5 Common Breastfeeding problems and how to overcome them
Breastfeeding your new baby can be difficult, and with side effects like sore nipples, engorgement and thrush, sometimes it can be hard to keep going. To help you on your breastfeeding journey, Lactation Consultant, Kitty Hackel offers her best tips and advice on some common breastfeeding problems and how you can overcome them.
Many women who breastfeed may experience nipple discomfort or tenderness in the first few weeks of feeding. This transient soreness usually peaks between day 3-5 due to changing hormone levels as your milk transitions from colostrum to more mature milk. The frequent feeds, getting used to baby’s suction and making sure baby is latched properly can all contribute to sore nipples, to help with this try some of my top tips.
Ensure that your baby is latched properly during feeds, if you’re unsure of whether or not the latch is right then reach out to your midwife or ask your health visitor.
Try putting breast shells or silver cups over the sore area when wearing a bra to reduce chaffing and irritation.
Breastfeed on the least sore breast first as baby tends to feed most vigorously at the beginning.
Use Multi-Mam Breastfeeding Compresses which are formulated to help treat sore, dry and swollen nipples. The compresses contain a cooling gel with patented bio-active polysaccharides, the so called “2 QR-complex” which can prevent harmful bacteria from attaching to the tissue. The cooling pads can be applied at least twice a day for 30-60 minutes – pro tip: store in the fridge for added cooling effect.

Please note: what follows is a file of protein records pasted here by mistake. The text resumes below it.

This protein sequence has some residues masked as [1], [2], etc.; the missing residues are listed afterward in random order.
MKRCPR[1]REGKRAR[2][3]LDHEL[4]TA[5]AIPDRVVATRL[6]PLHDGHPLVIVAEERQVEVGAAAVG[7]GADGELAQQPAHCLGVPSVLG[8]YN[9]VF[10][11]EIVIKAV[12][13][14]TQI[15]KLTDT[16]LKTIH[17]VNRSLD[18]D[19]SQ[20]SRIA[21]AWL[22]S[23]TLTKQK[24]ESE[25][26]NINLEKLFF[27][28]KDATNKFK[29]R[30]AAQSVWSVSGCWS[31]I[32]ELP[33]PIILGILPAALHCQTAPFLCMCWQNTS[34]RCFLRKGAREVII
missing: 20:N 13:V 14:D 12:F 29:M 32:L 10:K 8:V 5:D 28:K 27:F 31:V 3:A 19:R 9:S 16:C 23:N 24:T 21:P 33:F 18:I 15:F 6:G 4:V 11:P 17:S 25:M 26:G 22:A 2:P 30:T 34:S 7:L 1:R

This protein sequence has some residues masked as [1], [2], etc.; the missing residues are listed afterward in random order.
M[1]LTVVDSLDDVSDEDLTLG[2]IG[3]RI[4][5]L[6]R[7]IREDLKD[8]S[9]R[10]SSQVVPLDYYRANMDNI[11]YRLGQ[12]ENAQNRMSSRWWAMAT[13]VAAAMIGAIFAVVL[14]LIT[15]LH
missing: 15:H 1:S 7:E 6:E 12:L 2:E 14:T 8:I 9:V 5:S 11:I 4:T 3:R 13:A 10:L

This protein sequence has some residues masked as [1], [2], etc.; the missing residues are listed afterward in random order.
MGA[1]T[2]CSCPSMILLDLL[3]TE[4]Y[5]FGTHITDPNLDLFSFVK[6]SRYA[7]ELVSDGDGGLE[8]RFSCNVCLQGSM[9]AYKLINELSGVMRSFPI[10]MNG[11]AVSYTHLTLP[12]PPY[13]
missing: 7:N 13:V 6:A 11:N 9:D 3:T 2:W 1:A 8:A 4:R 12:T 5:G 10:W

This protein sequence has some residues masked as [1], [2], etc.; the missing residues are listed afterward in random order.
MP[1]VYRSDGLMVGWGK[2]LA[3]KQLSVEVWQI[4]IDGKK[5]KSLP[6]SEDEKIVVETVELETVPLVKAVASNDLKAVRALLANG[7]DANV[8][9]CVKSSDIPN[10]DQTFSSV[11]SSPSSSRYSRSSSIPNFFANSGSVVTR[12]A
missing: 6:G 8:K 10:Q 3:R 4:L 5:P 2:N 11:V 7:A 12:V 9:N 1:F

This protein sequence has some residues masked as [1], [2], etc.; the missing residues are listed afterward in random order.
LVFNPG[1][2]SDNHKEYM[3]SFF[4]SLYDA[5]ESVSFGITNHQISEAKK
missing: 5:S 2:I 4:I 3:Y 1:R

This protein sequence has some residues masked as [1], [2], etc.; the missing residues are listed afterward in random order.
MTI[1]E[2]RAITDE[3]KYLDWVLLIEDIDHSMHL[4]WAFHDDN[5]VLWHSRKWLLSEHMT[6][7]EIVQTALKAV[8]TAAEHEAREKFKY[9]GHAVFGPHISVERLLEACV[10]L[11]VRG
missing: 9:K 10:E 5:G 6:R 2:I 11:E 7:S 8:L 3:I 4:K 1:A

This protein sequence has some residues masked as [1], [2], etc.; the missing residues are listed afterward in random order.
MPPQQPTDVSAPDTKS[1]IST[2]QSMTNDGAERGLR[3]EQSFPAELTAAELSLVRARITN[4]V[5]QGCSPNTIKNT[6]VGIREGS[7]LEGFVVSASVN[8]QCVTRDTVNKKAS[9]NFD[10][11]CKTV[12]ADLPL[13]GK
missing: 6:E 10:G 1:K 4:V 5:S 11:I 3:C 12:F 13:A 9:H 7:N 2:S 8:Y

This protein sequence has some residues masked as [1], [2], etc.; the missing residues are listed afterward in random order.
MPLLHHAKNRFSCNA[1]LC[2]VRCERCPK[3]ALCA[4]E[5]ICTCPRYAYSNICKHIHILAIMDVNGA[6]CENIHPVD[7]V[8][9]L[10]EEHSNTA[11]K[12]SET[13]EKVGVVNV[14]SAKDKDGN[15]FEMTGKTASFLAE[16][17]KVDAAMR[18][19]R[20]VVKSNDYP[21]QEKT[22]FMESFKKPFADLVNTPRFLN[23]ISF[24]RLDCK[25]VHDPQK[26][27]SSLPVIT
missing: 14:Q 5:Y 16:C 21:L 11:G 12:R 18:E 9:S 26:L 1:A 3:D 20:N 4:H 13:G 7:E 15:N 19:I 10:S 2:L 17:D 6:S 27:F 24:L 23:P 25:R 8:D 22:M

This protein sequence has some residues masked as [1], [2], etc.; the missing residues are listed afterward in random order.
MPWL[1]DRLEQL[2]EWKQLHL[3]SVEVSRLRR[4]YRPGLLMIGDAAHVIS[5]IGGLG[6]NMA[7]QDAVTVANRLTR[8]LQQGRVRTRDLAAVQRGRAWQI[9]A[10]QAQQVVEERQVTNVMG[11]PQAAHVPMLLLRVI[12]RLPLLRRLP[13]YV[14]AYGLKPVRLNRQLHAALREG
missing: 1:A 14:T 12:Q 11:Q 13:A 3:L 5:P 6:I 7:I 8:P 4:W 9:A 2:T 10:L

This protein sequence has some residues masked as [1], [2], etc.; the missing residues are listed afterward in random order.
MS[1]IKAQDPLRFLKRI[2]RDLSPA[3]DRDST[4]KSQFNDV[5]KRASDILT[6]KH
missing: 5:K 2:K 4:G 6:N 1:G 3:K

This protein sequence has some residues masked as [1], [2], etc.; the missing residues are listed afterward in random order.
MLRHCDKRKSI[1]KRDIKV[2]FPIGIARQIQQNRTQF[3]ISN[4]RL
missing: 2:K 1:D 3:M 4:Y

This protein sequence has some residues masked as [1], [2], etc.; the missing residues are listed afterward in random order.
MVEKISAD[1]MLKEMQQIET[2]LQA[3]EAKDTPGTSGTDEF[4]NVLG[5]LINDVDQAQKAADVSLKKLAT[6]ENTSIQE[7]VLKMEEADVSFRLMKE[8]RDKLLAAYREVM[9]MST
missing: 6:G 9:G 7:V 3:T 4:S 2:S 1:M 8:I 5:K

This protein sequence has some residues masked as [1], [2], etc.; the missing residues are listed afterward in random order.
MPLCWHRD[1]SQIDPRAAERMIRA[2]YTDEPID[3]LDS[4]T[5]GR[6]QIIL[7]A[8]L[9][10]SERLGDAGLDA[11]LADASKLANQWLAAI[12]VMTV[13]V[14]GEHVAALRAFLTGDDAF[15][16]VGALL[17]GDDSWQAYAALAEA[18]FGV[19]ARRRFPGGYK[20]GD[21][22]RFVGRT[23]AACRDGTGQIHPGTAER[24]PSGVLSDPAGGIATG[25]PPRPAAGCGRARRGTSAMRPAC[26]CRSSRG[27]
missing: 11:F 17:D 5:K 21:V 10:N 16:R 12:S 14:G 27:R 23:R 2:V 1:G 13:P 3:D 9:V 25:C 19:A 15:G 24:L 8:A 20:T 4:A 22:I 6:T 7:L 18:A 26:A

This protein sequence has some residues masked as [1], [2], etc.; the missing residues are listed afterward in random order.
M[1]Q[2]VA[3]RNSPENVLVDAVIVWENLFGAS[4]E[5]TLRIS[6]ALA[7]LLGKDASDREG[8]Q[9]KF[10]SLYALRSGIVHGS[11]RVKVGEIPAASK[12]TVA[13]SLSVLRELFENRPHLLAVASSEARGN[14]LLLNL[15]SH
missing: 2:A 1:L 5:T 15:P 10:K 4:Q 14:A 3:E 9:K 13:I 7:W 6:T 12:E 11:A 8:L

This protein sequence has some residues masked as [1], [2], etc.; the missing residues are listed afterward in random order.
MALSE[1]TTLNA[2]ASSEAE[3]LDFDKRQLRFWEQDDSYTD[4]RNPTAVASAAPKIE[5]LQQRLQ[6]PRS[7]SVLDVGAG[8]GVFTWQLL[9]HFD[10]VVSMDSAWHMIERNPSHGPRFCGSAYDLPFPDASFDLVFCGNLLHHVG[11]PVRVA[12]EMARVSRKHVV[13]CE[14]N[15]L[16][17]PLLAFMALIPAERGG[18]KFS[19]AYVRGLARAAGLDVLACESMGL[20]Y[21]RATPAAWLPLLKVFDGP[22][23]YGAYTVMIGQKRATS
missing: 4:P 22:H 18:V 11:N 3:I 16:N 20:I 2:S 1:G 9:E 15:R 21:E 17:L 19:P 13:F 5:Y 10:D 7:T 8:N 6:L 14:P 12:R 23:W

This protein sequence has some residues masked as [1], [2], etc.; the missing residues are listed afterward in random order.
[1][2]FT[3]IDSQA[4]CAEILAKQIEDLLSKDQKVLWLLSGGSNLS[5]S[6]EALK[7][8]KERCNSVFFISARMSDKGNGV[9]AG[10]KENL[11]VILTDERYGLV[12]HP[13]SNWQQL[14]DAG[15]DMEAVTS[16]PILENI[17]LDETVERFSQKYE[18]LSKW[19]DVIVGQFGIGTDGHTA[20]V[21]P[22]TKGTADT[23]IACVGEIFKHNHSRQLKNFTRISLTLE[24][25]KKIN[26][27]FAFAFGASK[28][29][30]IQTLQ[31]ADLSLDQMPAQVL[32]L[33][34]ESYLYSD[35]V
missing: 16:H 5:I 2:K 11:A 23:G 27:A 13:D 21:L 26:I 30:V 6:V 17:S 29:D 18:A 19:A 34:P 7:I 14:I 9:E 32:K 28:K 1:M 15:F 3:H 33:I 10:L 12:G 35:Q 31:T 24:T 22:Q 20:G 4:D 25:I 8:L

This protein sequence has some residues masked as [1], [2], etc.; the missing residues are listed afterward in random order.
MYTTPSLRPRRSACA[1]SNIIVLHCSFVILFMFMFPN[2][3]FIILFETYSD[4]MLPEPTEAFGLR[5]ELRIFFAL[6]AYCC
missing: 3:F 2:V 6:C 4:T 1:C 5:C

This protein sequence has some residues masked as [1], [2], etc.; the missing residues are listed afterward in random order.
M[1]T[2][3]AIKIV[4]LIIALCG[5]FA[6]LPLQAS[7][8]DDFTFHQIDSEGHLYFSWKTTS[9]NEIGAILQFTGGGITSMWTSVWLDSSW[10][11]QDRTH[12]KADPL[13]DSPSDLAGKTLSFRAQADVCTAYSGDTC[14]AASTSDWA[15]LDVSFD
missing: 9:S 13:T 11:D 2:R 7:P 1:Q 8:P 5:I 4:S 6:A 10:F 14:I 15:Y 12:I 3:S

By definition, engorgement is when the milk volume exceeds the alveoli’s capacity. This generally peaks between 2 and 5 days as your milk comes in, your breasts may feel full, heavy and hard at times. To ease this discomfort while your milk production settles down try the following:
Offer both breasts at every feed to avoid long periods between feeds and try to feed your little one frequently by observing their feeding cues rather than watching the clock.
Apply a warm compress to your breast before feeds and then use a cool one after feeds to sooth the area.
Using cool, fresh green cabbage leaves in your bra between feeds is a fantastic for breast engorgement. Wash and apply them to the engorged area to reduce discomfort – be careful not to use them for more than 20 minutes daily as it can reduce your supply. Speaking of – in case you’re unable to produce enough milk for your little one, you can try lactation supplements instead.
Breast and nipple thrush is a yeast infection of the nipple and breast caused by a fungal organism known as Candida albicans, a common cause of all thrush infections. It occurs most commonly in breastfeeding mothers and the infection may lead to severe nipple and breast pain. Diagnosis can be tricky as it can be mistaken for many other breastfeeding issues and so is often the most over diagnosed breastfeeding issue.